By Will Walker – ASWM – September 2011

Wetlands are dynamic, living systems subject to a broad array of changes on a variety of time scales.  Rivers change their course as a result of ongoing erosion and deposition; shrub scrub wetlands grow into forested wetlands; beavers create impoundments that expand wetlands; and human activities can destroy or restore wetlands.  In order to be effective tools for wetland managers, information about wetlands needs to stay current and reflect forces like succession and especially human alteration of the landscape. Good data have high predictive value and help planners, wetland managers and other program managers to focus their efforts.  Mapping products designed with accurate, regularly updated data can reduce the costs associated with conserving, regulating and protecting wetlands.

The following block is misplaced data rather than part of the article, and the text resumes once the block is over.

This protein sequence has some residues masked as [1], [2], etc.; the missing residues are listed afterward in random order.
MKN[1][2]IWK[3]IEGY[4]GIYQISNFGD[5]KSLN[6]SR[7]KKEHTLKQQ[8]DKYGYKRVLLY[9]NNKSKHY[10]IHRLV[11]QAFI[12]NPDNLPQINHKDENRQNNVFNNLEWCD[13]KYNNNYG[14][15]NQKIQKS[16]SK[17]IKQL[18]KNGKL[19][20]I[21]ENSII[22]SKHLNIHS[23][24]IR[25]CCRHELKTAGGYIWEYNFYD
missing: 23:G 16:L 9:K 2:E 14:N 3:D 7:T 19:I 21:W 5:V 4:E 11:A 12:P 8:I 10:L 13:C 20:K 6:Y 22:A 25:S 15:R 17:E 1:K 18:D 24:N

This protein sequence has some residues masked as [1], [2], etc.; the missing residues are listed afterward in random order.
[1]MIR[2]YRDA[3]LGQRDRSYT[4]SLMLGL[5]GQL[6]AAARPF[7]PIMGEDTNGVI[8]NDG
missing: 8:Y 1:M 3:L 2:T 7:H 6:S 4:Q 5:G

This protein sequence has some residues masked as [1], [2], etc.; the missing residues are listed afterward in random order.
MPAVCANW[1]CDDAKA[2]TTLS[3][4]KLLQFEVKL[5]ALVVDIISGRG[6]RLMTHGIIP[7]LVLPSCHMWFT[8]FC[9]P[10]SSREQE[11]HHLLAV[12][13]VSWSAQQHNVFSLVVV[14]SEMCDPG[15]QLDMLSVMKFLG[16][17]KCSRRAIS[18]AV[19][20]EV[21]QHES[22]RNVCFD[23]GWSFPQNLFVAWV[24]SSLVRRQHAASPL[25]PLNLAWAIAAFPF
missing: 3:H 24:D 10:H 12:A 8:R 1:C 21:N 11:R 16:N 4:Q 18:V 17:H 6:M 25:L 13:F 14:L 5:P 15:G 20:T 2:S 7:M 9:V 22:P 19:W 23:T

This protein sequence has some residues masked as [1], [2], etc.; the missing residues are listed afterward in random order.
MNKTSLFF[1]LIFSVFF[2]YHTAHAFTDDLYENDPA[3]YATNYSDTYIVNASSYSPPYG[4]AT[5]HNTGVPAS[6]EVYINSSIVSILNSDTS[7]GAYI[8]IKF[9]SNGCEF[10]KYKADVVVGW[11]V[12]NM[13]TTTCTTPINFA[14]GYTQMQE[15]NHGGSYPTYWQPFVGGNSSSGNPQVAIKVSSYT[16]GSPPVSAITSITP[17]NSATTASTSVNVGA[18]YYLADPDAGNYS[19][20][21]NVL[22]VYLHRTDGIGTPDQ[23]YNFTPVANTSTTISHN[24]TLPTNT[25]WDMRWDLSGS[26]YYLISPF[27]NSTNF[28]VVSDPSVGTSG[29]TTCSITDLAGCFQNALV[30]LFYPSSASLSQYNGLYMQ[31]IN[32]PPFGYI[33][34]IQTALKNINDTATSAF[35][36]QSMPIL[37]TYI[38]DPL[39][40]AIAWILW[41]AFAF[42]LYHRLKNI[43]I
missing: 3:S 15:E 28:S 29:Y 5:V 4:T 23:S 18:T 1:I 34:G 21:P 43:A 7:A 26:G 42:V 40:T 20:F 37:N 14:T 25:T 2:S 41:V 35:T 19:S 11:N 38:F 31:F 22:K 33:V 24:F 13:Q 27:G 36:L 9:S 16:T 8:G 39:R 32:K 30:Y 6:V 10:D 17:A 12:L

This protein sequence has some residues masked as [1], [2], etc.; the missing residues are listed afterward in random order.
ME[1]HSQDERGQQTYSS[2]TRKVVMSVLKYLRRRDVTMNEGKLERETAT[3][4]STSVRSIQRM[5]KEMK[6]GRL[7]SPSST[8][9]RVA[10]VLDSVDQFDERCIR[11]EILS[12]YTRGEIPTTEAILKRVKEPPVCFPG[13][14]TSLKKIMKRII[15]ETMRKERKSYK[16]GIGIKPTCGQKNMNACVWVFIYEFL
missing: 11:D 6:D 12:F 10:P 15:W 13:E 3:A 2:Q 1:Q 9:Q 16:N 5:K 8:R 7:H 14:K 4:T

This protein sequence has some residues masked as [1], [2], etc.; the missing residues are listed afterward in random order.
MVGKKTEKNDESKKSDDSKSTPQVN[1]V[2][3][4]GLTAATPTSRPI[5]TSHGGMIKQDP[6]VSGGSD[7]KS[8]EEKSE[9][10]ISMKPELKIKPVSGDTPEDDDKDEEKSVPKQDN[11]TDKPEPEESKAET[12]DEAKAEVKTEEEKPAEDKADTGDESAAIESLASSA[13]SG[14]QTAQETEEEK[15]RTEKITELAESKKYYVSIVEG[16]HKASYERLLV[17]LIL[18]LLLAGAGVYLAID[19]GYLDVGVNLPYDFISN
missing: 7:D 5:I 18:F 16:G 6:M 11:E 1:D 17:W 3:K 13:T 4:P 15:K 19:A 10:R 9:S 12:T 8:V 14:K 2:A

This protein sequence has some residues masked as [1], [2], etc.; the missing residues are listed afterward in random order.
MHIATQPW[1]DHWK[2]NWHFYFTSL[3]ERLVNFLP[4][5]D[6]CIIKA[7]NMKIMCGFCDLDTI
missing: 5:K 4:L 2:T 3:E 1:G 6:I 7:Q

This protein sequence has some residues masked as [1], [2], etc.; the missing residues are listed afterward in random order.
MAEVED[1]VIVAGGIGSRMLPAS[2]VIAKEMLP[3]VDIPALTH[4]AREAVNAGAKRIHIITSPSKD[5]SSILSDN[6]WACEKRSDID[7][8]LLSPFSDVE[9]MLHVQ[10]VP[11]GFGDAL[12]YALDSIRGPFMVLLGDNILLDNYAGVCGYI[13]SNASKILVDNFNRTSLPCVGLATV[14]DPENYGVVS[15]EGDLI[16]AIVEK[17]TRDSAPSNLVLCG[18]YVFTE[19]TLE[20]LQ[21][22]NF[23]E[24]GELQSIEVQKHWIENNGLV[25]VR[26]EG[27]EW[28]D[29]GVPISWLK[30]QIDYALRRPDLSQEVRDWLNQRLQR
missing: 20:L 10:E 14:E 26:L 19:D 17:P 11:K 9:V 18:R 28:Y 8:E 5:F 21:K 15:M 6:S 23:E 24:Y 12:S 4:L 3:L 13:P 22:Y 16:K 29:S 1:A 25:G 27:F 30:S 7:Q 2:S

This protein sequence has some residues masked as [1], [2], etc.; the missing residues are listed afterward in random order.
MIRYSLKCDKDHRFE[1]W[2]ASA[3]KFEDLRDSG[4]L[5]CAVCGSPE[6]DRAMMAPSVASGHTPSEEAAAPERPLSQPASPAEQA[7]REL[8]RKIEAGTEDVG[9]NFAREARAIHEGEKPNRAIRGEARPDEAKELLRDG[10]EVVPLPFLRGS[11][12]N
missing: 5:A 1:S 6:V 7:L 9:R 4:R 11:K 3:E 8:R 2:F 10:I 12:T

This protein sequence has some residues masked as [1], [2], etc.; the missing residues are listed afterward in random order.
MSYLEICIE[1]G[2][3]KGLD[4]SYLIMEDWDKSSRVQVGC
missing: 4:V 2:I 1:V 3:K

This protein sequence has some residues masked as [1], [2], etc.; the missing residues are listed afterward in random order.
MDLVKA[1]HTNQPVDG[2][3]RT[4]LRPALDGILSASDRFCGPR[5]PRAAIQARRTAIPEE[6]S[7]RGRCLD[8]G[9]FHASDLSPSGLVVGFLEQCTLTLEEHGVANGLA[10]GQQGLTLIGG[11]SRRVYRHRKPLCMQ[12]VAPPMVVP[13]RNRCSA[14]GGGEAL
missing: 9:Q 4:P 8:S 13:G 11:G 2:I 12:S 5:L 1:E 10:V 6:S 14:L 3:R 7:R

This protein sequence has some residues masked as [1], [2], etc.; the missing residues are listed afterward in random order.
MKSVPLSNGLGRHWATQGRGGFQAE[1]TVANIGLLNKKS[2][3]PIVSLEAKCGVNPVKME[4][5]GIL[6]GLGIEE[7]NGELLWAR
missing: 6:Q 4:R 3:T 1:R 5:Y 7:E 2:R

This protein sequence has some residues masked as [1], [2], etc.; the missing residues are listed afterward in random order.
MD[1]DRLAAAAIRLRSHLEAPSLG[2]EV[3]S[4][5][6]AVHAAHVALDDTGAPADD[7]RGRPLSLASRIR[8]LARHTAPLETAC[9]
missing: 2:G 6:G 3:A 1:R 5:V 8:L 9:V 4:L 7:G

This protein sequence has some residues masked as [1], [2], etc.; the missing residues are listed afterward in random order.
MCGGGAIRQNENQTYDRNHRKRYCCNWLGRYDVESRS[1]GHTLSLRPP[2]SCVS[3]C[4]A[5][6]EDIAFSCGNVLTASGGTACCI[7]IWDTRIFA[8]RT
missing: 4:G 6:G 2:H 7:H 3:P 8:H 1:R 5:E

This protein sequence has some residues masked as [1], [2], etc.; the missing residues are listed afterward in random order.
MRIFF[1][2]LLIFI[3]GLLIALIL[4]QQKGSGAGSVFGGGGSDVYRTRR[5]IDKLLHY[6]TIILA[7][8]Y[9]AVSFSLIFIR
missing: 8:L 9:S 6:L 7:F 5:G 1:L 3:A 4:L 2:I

In 2010 the Association of State Wetland Managers (ASWM) set out to take a snapshot of the status of wetland mapping in the United States.  ASWM staff produced documents summarizing the age and extent of wetland maps for each state using the U.S. Fish and Wildlife Service’s  National Wetlands Inventory (NWI) dataset from January 2010.
To read full article, click here.